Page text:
My “Go To” Man

October 20, 2012

Davis Mitchell Carlson was born September 17th, 1994. Davis was the best at everything. Basketball, baseball, soccer, golf, you name it, and Davis was a standout in it. He was my enemy when I first started playing sports. Davis impacted my life in many ways. He started out as my enemy, he then became my teammate and close friend, he then became my brother. Davis Carlson was untouchable, unbreakable, and respected by all who crossed him in any game, match, or round.
I played on the Elger Bay Elementary basketball team. Our rival School was Utsalady Elementary, lead by Kevin Hofstad, Drew Sears, and big man on campus, #23 Davis Carlson. The terrible three did all they could to make my life miserable. All three of them had the nicest gear and never missed a shot. I had my cheap Adidas shoes and a funky looking jump shot. Both years I played them they came out in their red jerseys that I was always so jealous of, my team had plain white and black, nothing special. They beat us every year. I played my heart out and scored the most out of anyone on my team, but Davis always had an answer. He rarely missed, and it drove me crazy. Kevin always taunted me and talked mad trash for a 3rd grader, Drew was super tall and no one could ever stop him down in the post. Davis had the outside shot with beautiful form that always went in. I hated that Utsalady Elementary team, and Davis’ jumper made me sick, and whenever I thought of the terrible three, I had a bad taste in my mouth.
In 4th grade I was asked to join a travel team for the city of Stanwood. I was overjoyed; you had to be a standout player in order to even be asked to tryout for the team. But, there was only one travel team in town. That meant the terrible three were there. I was being forced to play with them. It was strange at first, but we were only ten years old, we were playing well together in no time, and I loved playing with Davis, whenever I passed him the ball, he scored, so my assist average went up. He always made the extra pass to me too, when he was open, but I was one pass away, he would throw it to me. No one ever did that! It was just how Davis worked. He was a team player, he put others before himself, even though he had the most beautiful shot. Our team was flawless in no time; we have Kevin at point guard, me at shooting guard, Davis at Small Forward, and big baby Drew at center. We all played together now, and we grew on each other. I loved those guys and they loved me, Davis became my teammate and more importantly, one of my best friends.
Halfway through the season, news came to our team. Our best player, Davis, had been diagnosed with Leukemia. A disease rarely found in a child. Kevin, Drew, and I visited Davis as soon as we could in the Children’s Hospital in Seattle. The hospital was all bright and happy throughout the hallways, full of colorful paintings and purple and teal hallways. The rooms were white. Davis’ hospital robe was white. He was white. His bed sheets were white. His father’s face was white. No expression. Our parents warned us Davis might cry and be sad when we saw him. We walked in and he was all smiles. I thought my parents were crazy for telling us he was sad, he joked with us, he laughed with us. I thought nothing was wrong. Nothing could hold Davis down. He would be back in no time. Our team began to play for him, we won our games without him and ended the year on a strong note. We went throughout the year constantly visiting Davis and venturing the city of Seattle with him. He became much more then a friend, a brother. Davis had chemotherapy every week. It turned him all white and he didn’t move much. I saw the red strips from the machine enter his body slowly through the tube connected to his wrist. I had no clue how sick it made him. I knew it made him bald though. So Kevin, Drew, and I shaved our heads for him, and we started our 5th grade basketball season playing bald for him. Davis would be back playing with us that year, even the doctors said he was progressing.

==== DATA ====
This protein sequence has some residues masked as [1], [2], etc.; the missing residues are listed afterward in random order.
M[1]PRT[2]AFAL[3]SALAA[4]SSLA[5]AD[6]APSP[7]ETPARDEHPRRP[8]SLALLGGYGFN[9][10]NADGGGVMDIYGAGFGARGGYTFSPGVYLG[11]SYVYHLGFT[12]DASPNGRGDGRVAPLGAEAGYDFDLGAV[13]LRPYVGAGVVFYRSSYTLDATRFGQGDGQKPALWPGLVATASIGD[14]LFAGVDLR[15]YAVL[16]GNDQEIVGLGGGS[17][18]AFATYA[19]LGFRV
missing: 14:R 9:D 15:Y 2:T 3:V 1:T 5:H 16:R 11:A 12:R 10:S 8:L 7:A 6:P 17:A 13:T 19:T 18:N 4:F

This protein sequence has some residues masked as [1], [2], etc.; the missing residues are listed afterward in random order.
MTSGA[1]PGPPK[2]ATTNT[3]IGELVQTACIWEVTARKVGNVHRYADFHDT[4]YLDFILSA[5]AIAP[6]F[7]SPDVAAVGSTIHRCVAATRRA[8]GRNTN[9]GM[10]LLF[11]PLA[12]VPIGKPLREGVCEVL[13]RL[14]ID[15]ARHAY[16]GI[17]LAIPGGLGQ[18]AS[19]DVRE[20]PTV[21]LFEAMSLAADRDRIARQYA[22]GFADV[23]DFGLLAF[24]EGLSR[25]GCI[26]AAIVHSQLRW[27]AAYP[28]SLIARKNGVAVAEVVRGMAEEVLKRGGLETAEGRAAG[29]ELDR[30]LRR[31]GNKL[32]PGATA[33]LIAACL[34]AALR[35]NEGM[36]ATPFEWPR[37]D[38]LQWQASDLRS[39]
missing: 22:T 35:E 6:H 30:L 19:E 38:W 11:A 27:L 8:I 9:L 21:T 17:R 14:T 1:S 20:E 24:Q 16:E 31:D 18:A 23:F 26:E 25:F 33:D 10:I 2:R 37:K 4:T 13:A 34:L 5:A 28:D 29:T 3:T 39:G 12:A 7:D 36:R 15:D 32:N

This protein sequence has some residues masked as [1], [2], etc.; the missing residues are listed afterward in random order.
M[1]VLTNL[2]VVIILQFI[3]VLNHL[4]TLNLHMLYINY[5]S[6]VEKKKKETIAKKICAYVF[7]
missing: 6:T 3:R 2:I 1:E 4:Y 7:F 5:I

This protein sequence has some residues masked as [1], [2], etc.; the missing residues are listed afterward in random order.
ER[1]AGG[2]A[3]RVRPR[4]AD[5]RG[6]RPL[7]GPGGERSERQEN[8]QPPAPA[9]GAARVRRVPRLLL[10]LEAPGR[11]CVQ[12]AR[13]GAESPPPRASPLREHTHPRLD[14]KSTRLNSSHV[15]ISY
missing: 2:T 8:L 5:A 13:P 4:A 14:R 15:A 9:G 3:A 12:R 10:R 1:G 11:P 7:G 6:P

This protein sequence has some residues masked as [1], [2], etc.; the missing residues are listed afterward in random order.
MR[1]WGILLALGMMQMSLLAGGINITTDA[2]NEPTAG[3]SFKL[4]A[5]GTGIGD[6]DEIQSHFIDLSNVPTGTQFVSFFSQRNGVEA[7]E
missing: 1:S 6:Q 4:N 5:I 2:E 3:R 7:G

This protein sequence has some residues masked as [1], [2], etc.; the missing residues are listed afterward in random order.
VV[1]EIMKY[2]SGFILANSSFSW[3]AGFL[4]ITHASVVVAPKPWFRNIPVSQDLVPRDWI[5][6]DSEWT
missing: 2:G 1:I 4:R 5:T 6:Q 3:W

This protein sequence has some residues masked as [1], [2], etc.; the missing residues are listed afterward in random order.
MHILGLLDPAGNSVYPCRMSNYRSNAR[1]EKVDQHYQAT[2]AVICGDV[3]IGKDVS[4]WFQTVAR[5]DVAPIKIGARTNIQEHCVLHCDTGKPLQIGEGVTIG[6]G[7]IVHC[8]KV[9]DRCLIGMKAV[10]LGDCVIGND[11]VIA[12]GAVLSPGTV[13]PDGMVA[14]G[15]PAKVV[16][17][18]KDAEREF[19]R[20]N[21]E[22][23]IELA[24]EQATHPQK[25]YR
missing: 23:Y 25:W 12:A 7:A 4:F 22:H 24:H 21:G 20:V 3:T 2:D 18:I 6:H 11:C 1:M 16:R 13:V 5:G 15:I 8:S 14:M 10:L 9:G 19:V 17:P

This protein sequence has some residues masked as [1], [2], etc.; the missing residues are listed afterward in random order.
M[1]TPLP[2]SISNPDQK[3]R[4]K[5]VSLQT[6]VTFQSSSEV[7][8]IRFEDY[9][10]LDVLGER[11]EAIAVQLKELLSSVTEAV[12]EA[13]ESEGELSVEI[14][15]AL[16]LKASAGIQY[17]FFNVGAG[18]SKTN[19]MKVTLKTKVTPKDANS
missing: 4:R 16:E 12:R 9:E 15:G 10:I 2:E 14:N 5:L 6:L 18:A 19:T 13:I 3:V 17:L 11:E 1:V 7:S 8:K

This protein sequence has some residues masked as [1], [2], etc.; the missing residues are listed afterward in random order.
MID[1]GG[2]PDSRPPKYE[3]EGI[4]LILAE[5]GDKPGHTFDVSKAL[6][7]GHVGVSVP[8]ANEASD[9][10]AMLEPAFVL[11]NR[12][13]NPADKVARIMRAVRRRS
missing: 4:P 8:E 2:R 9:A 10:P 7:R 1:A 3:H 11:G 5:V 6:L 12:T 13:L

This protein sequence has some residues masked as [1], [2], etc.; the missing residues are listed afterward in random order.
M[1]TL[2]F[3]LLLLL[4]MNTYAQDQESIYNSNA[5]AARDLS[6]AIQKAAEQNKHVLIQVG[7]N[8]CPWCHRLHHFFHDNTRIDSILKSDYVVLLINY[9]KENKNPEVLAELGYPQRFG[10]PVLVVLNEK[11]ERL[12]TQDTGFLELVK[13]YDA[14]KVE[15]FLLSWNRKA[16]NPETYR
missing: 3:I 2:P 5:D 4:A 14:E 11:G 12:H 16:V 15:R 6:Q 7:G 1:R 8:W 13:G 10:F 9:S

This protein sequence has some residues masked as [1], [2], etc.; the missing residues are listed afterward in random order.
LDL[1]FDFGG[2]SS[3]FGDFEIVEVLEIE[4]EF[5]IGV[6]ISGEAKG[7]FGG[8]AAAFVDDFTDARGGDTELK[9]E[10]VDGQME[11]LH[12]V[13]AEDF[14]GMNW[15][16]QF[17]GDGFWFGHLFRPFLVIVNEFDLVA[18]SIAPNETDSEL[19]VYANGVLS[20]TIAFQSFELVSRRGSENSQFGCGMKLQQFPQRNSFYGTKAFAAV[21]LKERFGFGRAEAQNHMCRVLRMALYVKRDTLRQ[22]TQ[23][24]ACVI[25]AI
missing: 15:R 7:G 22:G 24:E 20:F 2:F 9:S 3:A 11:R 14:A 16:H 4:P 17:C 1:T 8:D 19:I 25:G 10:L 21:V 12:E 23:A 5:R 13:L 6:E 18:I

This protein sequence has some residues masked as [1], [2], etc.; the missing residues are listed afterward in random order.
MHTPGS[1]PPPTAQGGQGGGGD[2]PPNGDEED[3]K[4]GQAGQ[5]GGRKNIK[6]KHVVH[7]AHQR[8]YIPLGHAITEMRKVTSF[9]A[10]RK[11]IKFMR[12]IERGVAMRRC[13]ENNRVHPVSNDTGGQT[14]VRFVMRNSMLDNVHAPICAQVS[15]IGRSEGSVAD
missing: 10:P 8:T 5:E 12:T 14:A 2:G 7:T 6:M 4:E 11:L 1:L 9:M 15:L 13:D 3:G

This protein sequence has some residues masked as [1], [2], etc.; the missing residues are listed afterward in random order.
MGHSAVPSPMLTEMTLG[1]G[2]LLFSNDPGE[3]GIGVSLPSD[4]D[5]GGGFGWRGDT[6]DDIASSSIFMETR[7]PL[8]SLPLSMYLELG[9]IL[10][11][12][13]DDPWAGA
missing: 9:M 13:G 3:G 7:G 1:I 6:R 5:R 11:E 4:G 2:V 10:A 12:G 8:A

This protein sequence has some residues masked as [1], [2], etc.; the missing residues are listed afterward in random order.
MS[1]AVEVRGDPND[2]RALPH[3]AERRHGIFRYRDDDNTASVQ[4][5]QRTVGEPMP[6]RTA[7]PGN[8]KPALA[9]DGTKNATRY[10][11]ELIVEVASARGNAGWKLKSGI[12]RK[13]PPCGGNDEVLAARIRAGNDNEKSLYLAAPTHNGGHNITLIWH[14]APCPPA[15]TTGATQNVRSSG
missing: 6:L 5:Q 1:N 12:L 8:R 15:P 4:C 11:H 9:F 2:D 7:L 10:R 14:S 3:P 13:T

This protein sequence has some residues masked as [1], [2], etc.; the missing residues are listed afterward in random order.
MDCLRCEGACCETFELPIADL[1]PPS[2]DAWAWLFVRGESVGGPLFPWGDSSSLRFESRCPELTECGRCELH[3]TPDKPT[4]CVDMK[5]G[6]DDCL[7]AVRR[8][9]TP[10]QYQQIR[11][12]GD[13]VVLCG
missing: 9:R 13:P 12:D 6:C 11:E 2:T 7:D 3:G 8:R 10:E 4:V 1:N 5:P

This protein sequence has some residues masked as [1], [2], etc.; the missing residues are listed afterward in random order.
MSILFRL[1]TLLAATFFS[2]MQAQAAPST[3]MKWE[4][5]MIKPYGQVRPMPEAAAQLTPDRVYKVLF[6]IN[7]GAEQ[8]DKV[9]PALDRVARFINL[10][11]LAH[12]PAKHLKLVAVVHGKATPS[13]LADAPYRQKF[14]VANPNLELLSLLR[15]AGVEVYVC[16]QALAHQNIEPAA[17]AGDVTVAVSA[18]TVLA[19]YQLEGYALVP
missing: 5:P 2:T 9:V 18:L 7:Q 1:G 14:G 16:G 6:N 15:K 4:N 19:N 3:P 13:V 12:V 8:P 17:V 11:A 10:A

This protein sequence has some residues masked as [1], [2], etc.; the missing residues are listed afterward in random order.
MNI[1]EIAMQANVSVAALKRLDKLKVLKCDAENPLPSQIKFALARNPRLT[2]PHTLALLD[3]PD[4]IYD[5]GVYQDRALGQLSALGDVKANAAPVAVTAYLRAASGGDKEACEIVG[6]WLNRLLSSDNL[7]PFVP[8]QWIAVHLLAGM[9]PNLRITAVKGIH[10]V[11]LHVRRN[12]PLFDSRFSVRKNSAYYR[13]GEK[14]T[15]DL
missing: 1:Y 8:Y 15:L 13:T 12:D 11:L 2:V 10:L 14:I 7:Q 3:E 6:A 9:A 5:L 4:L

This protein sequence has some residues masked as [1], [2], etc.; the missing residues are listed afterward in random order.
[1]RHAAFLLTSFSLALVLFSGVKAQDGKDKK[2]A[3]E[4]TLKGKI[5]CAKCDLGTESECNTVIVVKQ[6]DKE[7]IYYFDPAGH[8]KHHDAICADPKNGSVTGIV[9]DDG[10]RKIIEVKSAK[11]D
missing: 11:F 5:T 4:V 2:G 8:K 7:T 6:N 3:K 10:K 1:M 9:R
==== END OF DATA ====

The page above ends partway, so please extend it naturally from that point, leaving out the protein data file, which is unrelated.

December 25th, 2005, Davis Mitchell Carlson died in the Children’s Hospital in Seattle. He was at a Seahawks game, he told his dad he didn’t feel well, so his dad took him back to the hospital, he was laid in bed, and died there that night. My mom told me the news, my stomach shot up to my throat. It stayed there for months. My mind couldn’t comprehend that I would never see him again at such a young age. He would be back playing with us in no time. I would be back at his house playing football with him and Kevin and Drew next weekend. I grew my hair back out. I didn’t like having hair. The last time I saw Davis, he was in our baseball team uniform, lying in his coffin, still bald. I had the honor of carrying Davis’ coffin, with Kevin, Drew, and Davis’ dad and a few other relatives. I later learned that Davis was told that he was going to die. He told everyone not to tell Kevin, Drew, and I. I love Davis for that. It defines who he was, selfless. Davis is always with me on the court, my go to man.
“Michael Jordan and Lebron James aren’t the only heroes to wear the Number 23.”
-Nate DuChesne in Davis Carlson’s memorial speech.
Luke DuChesne